Facilities Staff Complete Projects to Replace Sod, Paint Rooms, Replace Roofs, and More
As students settle into classrooms and dormitories, faculty return from research trips, and off-campus folks visit for fall events, they might notice that Wellesley is looking particularly spiffy. Thanks to large numbers of hardworking staff at the College, the campus has been paved, painted, and pruned to be at its best for the academic year ahead.
Project highlights from summer 2013 include:
Re-sodding the green of Tower Courtyard (pictured) prepares one of Wellesley’s iconic buildings for students’ arrival. It required six workers, three days, and an entire 18-wheeler full of sod to finish the job.
Have you noticed the Academic Quad looking sharp? A team of workers repaved the formerly frost-heaved walkways in July. They succeeded in the delicate task of resetting the six historic limestone medallions that memorialize buildings that once stood on the Academic Quad, also known as Norumbega Hill. “One medallion states ‘These medallions commemorate the buildings which formerly stood on Norumbega Hill,’” said service manager Jack McCarthy, “and the other five pay tribute to Norumbega, Freeman, Wilder, and Wood Halls, as well as the Farnsworth Art Building.”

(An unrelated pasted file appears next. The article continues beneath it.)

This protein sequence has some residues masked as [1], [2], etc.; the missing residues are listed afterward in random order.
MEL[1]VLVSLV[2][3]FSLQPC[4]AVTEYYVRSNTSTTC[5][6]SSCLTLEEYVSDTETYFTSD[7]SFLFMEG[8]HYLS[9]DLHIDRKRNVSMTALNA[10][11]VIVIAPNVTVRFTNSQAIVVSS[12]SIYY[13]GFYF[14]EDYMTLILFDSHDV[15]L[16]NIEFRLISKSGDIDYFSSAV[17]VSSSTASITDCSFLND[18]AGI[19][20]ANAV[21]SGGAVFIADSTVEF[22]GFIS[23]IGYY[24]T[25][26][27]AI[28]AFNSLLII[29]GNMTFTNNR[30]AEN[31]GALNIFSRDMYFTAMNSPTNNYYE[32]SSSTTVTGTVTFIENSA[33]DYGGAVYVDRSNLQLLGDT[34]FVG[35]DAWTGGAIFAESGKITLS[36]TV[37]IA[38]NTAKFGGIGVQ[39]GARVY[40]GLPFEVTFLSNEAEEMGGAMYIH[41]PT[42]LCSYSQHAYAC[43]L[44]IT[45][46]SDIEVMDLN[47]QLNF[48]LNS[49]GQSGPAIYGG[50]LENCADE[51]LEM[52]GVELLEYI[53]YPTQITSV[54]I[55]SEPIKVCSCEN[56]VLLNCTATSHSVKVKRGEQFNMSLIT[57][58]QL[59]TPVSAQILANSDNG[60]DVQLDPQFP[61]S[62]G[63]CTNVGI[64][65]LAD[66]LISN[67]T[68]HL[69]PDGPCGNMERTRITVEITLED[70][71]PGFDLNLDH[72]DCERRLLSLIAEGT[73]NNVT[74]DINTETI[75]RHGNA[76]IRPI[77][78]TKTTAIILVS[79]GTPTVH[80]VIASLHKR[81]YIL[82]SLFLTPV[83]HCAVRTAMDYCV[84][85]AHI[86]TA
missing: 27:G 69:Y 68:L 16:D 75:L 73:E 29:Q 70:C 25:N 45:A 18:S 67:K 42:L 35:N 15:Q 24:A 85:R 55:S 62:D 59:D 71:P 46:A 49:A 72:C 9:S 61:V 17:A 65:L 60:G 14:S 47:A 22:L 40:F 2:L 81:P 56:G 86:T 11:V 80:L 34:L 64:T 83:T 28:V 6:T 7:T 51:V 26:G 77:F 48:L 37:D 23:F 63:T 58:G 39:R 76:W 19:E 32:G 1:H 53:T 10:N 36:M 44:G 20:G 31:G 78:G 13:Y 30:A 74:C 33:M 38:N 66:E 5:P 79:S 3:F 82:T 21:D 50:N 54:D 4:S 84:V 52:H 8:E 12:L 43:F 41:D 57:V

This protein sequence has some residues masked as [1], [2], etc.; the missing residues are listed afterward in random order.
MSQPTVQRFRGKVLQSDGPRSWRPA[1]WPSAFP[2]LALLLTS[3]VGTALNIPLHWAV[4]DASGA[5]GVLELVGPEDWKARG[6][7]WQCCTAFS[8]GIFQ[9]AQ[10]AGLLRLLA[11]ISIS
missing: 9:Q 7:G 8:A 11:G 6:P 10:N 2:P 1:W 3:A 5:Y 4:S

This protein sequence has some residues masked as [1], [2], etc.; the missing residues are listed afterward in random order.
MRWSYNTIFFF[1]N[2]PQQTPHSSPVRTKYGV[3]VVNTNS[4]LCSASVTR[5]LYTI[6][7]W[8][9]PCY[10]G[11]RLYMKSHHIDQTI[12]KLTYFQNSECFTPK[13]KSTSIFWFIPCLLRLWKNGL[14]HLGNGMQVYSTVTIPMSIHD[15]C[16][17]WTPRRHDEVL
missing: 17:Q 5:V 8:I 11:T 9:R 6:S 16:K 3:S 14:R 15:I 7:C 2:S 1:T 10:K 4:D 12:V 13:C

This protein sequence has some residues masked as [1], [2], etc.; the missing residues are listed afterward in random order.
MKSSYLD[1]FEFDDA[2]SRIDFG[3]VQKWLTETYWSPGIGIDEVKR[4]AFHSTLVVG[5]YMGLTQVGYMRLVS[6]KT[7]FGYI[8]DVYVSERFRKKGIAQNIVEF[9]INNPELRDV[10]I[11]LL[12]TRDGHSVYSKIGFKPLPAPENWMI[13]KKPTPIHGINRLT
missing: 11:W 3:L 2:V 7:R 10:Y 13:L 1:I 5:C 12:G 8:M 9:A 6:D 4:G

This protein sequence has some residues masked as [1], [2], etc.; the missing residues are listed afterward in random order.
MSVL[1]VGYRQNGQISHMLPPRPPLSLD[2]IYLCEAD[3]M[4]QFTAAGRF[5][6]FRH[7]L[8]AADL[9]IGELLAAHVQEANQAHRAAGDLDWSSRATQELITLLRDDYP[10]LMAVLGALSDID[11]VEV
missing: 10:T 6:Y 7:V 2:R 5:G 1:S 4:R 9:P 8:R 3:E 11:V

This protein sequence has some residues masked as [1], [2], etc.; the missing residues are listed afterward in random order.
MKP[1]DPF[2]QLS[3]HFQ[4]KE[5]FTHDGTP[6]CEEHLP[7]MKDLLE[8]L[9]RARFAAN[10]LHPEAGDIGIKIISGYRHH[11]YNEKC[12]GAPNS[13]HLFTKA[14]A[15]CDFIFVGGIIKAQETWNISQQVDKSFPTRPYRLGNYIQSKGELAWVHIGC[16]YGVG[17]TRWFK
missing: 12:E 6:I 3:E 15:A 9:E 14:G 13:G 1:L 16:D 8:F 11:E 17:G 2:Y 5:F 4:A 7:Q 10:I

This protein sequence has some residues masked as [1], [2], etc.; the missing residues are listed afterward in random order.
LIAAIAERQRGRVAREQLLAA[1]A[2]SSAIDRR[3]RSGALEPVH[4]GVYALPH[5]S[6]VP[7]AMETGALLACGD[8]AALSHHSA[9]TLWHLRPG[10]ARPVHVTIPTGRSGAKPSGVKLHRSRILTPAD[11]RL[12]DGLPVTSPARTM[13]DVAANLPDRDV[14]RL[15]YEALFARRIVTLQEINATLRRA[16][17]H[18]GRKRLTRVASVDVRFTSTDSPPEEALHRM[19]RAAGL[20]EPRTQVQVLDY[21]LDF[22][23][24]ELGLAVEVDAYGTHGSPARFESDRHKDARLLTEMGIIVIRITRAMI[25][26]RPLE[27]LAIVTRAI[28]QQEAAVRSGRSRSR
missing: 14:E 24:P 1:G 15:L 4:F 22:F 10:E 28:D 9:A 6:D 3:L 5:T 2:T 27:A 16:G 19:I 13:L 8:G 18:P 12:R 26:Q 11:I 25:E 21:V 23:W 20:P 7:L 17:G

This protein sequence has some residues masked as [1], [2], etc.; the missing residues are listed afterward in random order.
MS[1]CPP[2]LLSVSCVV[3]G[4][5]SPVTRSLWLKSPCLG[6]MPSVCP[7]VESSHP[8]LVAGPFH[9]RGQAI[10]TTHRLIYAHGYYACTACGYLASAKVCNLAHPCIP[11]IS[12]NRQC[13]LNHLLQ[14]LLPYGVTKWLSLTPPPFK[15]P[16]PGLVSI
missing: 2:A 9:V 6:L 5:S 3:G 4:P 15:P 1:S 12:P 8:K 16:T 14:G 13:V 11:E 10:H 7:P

Painting is another key part of the renovation and upkeep of the campus buildings. More than 250 residential spaces have been freshly painted—including rooms in Pomeroy, Shafer, Cazenove, and Stone Davis res halls—as well as academic spaces such as Pendleton Hall.
Over the summer the Margaret Clapp Library got a new roof on the south and west parts of the building, and the Zeta Alpha house was clad in a new roof as well.
Science E125 is the lab of Clare Booth Luce Assistant Professor of Computer Science and Media Arts & Sciences Orit Shaer, and it now has a whole new look. “Donor funds were used to transform this space into an active, energetic research space for Orit Shaer’s work,” said McCarthy. To do this, the hall wall was replaced with a glass wall, in addition to new lighting and furniture. Take a peek next time you’re in the Science Center!
The aluminum panels on the side of the Mary Cooper Jewett Arts Building were removed and cleaned, while the steel that supports the panels was scraped, primed and painted. The panels serve as sunshades for the intriguing 1958 building, and cleaning them ensures the building will stay intriguing for years to come.
Fall and winter will bring new projects and maintenance work; in the last lush green of summer, the Wellesley community is especially thankful to those who make it such a beautiful place to be.